11. COMPLETE A CASH FLOW FORECAST Net cash flow The net result of cash inflows and cash outflows each month Net cash flow = cash inflows cash outflows Opening balance How much the business has at the start of each month For a new business in month 1 this will be 0 The closing balance for one month becomes the opening balance for the next Closing balance How much the business has at the end of each month Calculated as: Opening balance + net cash flow

  12. COMPLETE A CASH FLOW FORECAST Jan Feb Mar Apr Cash inflows 5000 0 0 0 Owner s capital 1600 2000 2500 2500 Cash sales Credit sales 0 400 500 500 Total inflows 6600 2400 3000 3000 Cash outflows Rent & rates 700 700 700 700 Materials 2800 800 1000 800 Wages & salaries 1000 1000 1000 1000 Other expenses 450 450 450 450 Total outflows 4950 2950 3150 2950 Net cash flow 1650 (550) (150) 50 Opening balance 0 1650 1100 950 Closing balance 1650 1100 950 1000

  13. ANALYSE CASH FLOW FORECASTS Timings of cash inflows Why might a business be willing to offer a customer long payment terms? If cash inflows are slow this may cause cash flow problems A firm may try to speed up cash inflows This may include offering a discount for early payment or penalties for late payments Businesses may need to chase customers for payment i.e. credit control When a business is owed money from customers these are referred to as receivables The business is still to receive the payment

  14. ANALYSE CASH FLOW FORECASTS Timings of cash outflows What are the potential disadvantages to a business of asking for a longer period to pay? If cash outflows are too quick this may cause cash flow problems A firm may try to slow down cash outflows This may include negotiating longer payment terms from suppliers When a business owes money to suppliers these are referred to as payables The business is still to make the payment What are the costs and benefits to Tesco of delaying payments to suppliers? What is the likely consequence of this to their suppliers??

  15. ANALYSE CASH FLOW FORECASTS Cash flow problems Businesses need to have sufficient cash to meet day to day finances Buying inventory Paying wages Utility bills Insufficient liquid cash funds may mean an inability to meet short term debts Bank overdraft Trade payables Limited cash may result in missed opportunities A key consideration should be whether the cash flow problem is short term or long term A firm may be able to survive short term cash flow problems Long term cash flow problems may be insurmountable

  16. ANALYSE CASH FLOW FORECASTS Causes of cash flow problems: Credit sales Long payment terms Poor credit control Overtrading Additional overhead and day to day expenses Increased capital expenditure Internal management Stock control Relationship with suppliers Poor or inaccurate planning Seasonality Unexpected events What were the causes of the cash flow problems at Newport? Could Newport have done anything to avoid these problems?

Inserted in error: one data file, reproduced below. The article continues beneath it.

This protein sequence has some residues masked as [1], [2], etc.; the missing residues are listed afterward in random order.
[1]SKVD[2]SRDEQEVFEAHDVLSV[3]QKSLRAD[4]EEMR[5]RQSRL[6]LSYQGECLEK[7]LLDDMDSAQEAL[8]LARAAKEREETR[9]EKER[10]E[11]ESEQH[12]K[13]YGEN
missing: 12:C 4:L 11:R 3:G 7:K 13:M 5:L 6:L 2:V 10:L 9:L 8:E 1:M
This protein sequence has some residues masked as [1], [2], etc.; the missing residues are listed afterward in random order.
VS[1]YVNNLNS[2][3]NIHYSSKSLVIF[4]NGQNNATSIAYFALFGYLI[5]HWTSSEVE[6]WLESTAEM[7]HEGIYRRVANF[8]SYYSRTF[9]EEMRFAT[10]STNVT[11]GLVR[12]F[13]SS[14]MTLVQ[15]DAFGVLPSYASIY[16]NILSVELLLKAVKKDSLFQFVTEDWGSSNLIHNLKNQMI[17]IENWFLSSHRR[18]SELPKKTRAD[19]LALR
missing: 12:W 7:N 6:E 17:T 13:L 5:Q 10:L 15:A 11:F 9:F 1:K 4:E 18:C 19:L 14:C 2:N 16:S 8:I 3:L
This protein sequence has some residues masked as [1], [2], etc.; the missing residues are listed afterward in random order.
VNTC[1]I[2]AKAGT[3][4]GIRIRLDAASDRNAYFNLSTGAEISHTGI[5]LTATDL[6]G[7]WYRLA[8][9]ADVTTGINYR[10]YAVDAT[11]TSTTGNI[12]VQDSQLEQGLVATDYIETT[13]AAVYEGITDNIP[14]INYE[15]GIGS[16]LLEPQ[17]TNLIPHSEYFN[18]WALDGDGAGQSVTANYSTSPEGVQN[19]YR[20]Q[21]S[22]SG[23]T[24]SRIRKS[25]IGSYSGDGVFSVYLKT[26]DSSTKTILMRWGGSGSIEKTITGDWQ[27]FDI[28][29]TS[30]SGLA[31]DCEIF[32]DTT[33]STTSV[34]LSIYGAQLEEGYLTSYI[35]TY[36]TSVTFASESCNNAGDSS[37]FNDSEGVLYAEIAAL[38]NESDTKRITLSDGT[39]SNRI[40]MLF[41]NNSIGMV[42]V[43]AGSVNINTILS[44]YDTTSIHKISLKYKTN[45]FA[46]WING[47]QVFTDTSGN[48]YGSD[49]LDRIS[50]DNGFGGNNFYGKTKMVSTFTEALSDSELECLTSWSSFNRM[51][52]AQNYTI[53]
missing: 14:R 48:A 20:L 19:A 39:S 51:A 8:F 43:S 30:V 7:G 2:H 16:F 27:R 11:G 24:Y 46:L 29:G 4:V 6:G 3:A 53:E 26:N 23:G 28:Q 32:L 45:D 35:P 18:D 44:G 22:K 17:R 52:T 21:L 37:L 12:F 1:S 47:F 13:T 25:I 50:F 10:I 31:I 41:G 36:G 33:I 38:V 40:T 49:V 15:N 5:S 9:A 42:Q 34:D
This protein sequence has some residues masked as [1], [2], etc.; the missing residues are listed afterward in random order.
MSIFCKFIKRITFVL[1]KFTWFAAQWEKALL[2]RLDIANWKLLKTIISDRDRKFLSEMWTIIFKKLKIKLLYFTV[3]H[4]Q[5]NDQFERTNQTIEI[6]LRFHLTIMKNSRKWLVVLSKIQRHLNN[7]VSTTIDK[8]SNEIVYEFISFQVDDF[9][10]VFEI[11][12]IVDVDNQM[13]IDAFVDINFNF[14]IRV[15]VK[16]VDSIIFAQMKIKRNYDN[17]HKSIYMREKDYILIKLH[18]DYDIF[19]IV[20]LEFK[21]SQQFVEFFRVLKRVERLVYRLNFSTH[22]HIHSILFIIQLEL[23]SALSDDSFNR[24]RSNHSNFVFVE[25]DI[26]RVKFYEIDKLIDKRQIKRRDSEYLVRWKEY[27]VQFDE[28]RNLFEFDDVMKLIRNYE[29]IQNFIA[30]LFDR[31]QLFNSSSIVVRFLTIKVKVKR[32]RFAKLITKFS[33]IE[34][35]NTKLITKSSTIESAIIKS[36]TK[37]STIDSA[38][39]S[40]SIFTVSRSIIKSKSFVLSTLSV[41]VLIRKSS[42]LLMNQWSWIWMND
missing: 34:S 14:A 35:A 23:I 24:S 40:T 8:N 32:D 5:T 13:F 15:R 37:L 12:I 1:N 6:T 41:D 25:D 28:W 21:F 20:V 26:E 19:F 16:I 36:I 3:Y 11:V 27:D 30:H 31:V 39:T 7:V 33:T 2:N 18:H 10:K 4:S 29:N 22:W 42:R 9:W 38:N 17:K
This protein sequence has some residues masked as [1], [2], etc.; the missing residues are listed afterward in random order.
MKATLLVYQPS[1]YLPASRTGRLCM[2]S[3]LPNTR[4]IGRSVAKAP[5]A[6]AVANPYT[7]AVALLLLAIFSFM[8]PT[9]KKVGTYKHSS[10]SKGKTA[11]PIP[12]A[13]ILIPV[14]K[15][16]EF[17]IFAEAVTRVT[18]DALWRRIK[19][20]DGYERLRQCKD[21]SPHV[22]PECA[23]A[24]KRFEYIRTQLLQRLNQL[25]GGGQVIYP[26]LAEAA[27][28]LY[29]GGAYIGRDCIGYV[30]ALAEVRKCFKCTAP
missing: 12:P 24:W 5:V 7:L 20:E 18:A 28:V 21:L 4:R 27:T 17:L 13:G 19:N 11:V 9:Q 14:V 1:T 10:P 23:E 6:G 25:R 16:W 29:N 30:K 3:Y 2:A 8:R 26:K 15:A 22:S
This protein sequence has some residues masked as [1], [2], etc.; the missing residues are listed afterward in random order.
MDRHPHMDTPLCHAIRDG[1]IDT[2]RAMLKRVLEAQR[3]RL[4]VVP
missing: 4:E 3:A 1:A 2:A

17. IMPROVING CASH FLOW Increasing the volume of the inflow of cash Reducing the volume of the outflow of cash Speeding up the timing of the inflow of cash Slowing down the timing of the outflow of cash Inflows Outflows Capital invested Loan repayments Loans Day to day running expenses Cash sales Debtor payments Interest payments

  18. IMPROVING CASH FLOW - INFLOWS Using financial institutions i.e. banks Overdraft an arrangement with the bank allowing the business to withdraw money above the amount available Provides some financial peace of mind Backed by a cash flow forecast to show ability to repay Allows flexibility Incurs interest and possible arrangement fee Can be ordered to repay immediately Short term loan an arrangement with a bank to lend money for a set period of time Pre agreed repayment terms Incorporated into budget and cash flow Interest rate may be lower than an overdraft Interest is paid on the total value of the loan May need to be backed by collateral

  19. IMPROVING CASH FLOW - INFLOWS Debt factoring Debt factoring the process of selling a business debts i.e. the money owed to it, to a factor house at a reduced amount in order to receive immediate payment Immediate payment of debt Read what RBS says about factoring. Reduced risk of non payment (bad debt) Factor house takes a % as their profit You studied debt factoring in topic D1 as an external source of finance. How many other external sources of finance can you list? May alter customer s image of business

  20. IMPROVING CASH FLOW - INFLOWS Cash payments from customers Reducing credit terms credit terms refers to the amount of time a customer is given to pay for their goods and services Some businesses offer customers a discount for immediate or quick payment Quick cash inflow Reduced risk of bad debt May need to offer a discount May lose customers Credit control the process of chasing payments from debtors (people who have bought from you on credit) Brings cash into the business Full amount received May alienate customers Administratively demanding Should businesses enrol the help of experts in credit control?